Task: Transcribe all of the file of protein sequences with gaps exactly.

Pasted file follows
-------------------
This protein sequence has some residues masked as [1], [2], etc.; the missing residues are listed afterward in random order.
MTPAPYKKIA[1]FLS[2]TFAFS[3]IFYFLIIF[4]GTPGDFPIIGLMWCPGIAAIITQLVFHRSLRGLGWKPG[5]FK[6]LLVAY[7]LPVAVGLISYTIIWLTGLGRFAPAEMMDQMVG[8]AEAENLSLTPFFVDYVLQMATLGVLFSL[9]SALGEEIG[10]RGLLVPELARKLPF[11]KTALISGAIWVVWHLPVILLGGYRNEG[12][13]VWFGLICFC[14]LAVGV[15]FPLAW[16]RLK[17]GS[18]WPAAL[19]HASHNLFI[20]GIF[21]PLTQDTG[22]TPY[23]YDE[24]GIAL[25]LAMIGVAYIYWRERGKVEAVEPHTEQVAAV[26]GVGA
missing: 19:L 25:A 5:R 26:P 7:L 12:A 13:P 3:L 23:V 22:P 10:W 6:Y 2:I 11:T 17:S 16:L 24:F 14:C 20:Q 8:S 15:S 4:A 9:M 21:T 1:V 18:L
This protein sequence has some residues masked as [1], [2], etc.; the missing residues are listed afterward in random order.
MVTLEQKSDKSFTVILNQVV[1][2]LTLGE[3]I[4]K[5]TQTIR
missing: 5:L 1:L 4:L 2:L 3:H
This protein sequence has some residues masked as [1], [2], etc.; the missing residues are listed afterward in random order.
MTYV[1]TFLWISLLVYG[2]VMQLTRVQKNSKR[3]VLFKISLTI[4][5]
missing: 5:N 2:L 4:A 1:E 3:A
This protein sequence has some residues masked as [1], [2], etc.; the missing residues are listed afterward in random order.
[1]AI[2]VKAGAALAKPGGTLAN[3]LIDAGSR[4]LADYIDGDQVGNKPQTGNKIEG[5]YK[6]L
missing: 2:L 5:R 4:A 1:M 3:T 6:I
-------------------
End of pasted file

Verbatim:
This protein sequence has some residues masked as [1], [2], etc.; the missing residues are listed afterward in random order.
MTPAPYKKIA[1]FLS[2]TFAFS[3]IFYFLIIF[4]GTPGDFPIIGLMWCPGIAAIITQLVFHRSLRGLGWKPG[5]FK[6]LLVAY[7]LPVAVGLISYTIIWLTGLGRFAPAEMMDQMVG[8]AEAENLSLTPFFVDYVLQMATLGVLFSL[9]SALGEEIG[10]RGLLVPELARKLPF[11]KTALISGAIWVVWHLPVILLGGYRNEG[12][13]VWFGLICFC[14]LAVGV[15]FPLAW[16]RLK[17]GS[18]WPAAL[19]HASHNLFI[20]GIF[21]PLTQDTG[22]TPY[23]YDE[24]GIAL[25]LAMIGVAYIYWRERGKVEAVEPHTEQVAAV[26]GVGA
missing: 19:L 25:A 5:R 26:P 7:L 12:A 13:P 3:L 23:V 22:P 10:W 6:Y 2:I 11:T 17:S 16:L 24:F 14:C 20:Q 8:S 15:S 4:A 9:M 21:T 1:V 18:L
This protein sequence has some residues masked as [1], [2], etc.; the missing residues are listed afterward in random order.
MVTLEQKSDKSFTVILNQVV[1][2]LTLGE[3]I[4]K[5]TQTIR
missing: 5:L 1:L 4:L 2:L 3:H
This protein sequence has some residues masked as [1], [2], etc.; the missing residues are listed afterward in random order.
MTYV[1]TFLWISLLVYG[2]VMQLTRVQKNSKR[3]VLFKISLTI[4][5]
missing: 5:N 2:L 4:A 1:E 3:A
This protein sequence has some residues masked as [1], [2], etc.; the missing residues are listed afterward in random order.
[1]AI[2]VKAGAALAKPGGTLAN[3]LIDAGSR[4]LADYIDGDQVGNKPQTGNKIEG[5]YK[6]L
missing: 2:L 5:R 4:A 1:M 3:T 6:I